Science with BepiColombo
BepiColombo will tackle a broad range of scientific objectives. The data collected by this mission will enable scientists to study the planet's interior and composition, geology and surface morphology, magnetic field, formation and evolution history, solar wind interactions, and the overall environment.
The mission is composed of two separate orbiters that will work in different orbits to explore the planet and its environment: the Mercury Planetary Orbiter (MPO) and the Mercury Magnetospheric Orbiter (Mio).
|The BepiColombo spacecraft in orbit around Mercury. Credit: ESA. (Click here for further details and larger versions of this video.)|
The MPO (led by ESA) has the primary goals to image and map Mercury throughout its orbit, while Mio (led by JAXA) will study Mercury's magnetic environment (exploring, as the name suggests, the planet's magnetosphere, the region of space dominated by Mercury's intrinsic magnetic field and its interactions with the solar wind).
BepiColombo aims to study Mercury's…
…formation and evolution
- How did Mercury form, and what can we learn from Mercury about the birth of the Solar System? Our entire Solar System formed from a large cloud of cosmic material known as the solar nebula—by exploring the composition and subsequent evolution of the planets within our cosmic family, we hope to learn more about what this initial cloud was like (and what it was made of).
- How has Mercury—and thus the Solar System as a whole—evolved since its birth? How has the smallest planet in the Solar System changed in the past ~4.6 billion years?
- What can we learn about the origin and evolution of a planet close to its parent star?
|Messenger's iridescent Mercury. Credit:NASA/Johns Hopkins University Applied Physics Laboratory/Carnegie Institution of Washington|
…interior and composition
- What is Mercury like inside? Does the planet have a solid and a liquid core and what is the size of each?
- What is Mercury composed of? Previous missions have not detected a high level of iron on the surface of the planet, although this is thought to be a major constituent of Mercury. How much iron is there within the planet, and why is the core still today partially liquid?
- What is the size of the core? Mercury's uncompressed density appears to be higher than that of any other terrestrial body—why?
|Interior of Mercury. Credit: ESA|
…surface geology and crater history
- Are there any signs of ongoing geological processes across Mercury's surface? Is the planet geologically active today (like Earth but unlike other terrestrial planets such as Mars)? Is it volcanically active?
- What types, distributions, and numbers of craters are present on Mercury today? BepiColombo will map Mercury's surface features—craters in particular—and explore surface deposits.
|Volcanic plains, with wrinkled ridges: sinuous features that form when lavas cool and subside, causing the crust to contract horizontally. Credit: NASA/Johns Hopkins University Applied Physics Laboratory/Carnegie Institution of Washington|
- Mercury has a highly elliptical orbit close to the Sun; therefore it encounters amongst the most extreme environmental conditions (high temperatures, high radiation dose, large amount of charged particles) in the Solar System. How do planets that orbit so close to their parent stars form, and how do they evolve over time?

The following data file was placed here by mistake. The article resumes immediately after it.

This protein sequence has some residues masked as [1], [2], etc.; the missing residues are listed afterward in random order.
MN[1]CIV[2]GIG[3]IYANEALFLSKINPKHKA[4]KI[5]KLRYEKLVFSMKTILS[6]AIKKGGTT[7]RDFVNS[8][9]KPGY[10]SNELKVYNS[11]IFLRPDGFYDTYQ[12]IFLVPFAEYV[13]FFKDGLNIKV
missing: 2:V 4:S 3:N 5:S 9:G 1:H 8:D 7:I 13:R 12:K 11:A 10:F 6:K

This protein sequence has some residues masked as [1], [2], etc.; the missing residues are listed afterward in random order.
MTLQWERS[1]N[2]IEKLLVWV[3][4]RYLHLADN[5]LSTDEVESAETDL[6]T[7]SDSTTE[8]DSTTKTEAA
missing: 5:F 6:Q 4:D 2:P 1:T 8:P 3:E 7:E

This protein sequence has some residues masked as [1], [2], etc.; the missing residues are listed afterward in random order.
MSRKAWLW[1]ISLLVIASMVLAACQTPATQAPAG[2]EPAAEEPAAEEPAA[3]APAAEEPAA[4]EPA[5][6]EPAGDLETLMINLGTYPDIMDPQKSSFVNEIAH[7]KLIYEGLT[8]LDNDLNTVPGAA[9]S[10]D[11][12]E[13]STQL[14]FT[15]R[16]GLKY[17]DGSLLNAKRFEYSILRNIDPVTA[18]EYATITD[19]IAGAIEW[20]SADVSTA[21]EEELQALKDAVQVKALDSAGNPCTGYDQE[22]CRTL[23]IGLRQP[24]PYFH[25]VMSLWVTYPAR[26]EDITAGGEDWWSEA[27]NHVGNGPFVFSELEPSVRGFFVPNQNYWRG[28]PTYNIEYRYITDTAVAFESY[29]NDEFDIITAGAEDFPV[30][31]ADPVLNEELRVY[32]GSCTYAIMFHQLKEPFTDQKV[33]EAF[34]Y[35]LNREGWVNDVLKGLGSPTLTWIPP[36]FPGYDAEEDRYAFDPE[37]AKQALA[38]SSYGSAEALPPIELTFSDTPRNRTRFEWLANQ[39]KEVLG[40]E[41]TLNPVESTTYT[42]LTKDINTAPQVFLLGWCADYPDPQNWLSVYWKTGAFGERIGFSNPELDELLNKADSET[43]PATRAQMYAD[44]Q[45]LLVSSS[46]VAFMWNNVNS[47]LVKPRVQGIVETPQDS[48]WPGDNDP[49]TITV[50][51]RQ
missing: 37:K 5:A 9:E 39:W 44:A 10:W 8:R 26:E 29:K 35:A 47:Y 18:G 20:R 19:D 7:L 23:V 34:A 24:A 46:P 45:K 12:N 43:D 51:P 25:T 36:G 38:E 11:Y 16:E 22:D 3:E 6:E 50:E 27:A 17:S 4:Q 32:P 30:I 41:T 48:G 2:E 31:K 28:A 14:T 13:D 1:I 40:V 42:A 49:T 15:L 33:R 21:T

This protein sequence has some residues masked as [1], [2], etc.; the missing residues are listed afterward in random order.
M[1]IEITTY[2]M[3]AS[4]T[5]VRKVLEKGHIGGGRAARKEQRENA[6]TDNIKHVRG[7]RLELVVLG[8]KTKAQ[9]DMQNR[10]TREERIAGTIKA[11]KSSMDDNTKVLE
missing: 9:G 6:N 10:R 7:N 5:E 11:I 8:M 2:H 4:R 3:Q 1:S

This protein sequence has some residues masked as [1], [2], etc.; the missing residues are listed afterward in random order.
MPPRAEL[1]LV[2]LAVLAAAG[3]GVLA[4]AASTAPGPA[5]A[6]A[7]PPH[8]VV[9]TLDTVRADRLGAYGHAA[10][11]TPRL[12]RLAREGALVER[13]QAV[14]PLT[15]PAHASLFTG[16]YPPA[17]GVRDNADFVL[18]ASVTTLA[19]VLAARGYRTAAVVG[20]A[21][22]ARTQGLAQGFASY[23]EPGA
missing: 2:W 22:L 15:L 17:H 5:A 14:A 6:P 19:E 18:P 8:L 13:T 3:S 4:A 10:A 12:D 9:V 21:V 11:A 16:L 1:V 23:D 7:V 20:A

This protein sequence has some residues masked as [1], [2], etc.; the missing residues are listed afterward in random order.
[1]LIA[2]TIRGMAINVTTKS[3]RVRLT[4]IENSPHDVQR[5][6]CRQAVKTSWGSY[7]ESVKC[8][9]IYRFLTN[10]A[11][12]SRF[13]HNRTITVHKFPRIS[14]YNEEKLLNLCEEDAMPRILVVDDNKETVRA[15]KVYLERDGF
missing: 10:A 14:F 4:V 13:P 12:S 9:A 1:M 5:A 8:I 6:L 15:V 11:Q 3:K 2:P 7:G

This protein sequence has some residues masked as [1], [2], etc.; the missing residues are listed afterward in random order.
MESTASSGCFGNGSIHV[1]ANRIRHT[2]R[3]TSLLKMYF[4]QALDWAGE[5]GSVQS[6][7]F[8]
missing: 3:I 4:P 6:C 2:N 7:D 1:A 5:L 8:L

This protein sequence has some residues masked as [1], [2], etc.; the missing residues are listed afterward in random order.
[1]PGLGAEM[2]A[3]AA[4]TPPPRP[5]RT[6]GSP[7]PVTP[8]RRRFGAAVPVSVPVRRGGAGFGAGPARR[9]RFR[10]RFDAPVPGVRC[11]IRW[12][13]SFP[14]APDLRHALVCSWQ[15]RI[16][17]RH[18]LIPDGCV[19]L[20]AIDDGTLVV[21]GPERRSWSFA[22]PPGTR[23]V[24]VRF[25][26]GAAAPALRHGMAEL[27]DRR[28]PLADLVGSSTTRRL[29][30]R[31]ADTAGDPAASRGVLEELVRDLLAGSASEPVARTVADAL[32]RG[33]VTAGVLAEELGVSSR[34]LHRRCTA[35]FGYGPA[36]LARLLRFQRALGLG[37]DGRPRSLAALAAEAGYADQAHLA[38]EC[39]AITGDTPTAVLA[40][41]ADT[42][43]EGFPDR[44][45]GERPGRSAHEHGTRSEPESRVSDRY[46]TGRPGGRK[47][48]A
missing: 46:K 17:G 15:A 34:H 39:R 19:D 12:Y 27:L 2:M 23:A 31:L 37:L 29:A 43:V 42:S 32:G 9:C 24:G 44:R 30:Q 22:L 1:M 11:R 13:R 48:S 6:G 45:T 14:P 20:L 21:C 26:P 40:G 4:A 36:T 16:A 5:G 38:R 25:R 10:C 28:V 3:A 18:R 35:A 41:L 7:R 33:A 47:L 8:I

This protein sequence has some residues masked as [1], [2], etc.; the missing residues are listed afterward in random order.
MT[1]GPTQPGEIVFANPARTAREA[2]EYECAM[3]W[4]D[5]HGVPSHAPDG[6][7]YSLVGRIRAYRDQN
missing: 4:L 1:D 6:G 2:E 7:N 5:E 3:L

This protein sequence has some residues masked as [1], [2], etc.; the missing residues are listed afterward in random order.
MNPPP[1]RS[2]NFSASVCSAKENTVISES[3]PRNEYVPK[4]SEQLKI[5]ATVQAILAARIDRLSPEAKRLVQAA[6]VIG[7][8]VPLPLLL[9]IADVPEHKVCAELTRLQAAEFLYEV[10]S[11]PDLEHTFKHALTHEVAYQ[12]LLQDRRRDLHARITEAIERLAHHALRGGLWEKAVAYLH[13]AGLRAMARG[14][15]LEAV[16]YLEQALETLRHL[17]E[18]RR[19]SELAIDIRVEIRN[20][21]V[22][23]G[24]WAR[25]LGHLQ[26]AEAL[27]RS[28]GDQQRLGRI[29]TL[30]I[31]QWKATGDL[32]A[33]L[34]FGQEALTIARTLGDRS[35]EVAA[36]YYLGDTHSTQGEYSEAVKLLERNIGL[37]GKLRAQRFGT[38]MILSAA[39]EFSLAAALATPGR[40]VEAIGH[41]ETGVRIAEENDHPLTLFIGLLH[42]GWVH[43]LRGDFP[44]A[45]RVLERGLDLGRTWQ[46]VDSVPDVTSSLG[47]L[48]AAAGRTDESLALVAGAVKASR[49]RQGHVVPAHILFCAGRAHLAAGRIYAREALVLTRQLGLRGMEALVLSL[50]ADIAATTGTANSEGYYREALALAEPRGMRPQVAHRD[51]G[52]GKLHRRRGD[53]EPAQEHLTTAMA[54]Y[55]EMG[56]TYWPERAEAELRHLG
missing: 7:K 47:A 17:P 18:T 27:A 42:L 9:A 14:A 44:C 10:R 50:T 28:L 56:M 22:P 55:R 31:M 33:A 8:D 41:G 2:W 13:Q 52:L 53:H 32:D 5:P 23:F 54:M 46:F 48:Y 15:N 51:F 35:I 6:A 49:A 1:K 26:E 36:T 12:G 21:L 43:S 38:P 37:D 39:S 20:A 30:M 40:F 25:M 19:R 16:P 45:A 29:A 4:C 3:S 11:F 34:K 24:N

- Mercury's perihelion (closest approach to the Sun) has been shown to advance over time, something that has been explained in terms of space-time curvature. Can we use Mercury's extreme proximity to the Sun to test Einstein's theory of general relativity?
|BepiColombo orbits. Credit: ESA/ATG medialab|
- Mercury appears to have an intrinsic magnetic field—unlike Venus, the Moon, and Mars—and associated magnetosphere (the region of space over which Mercury's magnetic field dominates). How is this magnetic field generated, and what is it like?
- How does Mercury's magnetic field, magnetosphere, and atmosphere interact with the solar wind? A continuous wind of charged particles floods the Solar System from our star, interacting with the magnetic environments around the inner planets and creating phenomena such as aurorae, populating radiation belts, and driving magnetospheric storms. Do these phenomena occur on Mercury as they do on Earth?
- Mercury appears to have a tenuous atmosphere, no ionosphere, and to possess a thin, changeable exosphere. How is this exosphere formed and replenished? How is it structured, and what kind of dynamics occur there?
…water and ice
- There are known stores of existing water on Mercury; we know that the permanently shadowed regions of some of Mercury's polar craters contain deposits of ice—but is this pure ice or mixed with other materials? What are these other materials and what is the origin of the ice? Are there some water molecules locked up within the planet's atmosphere?
- BepiColombo will observe interplanetary dust from comets or asteroids and other space debris to gain a better picture of the inner Solar System, and to better characterise a number of processes occurring in and near the Sun—strong solar shock waves, for example, which we do not see around the Earth. How do these form?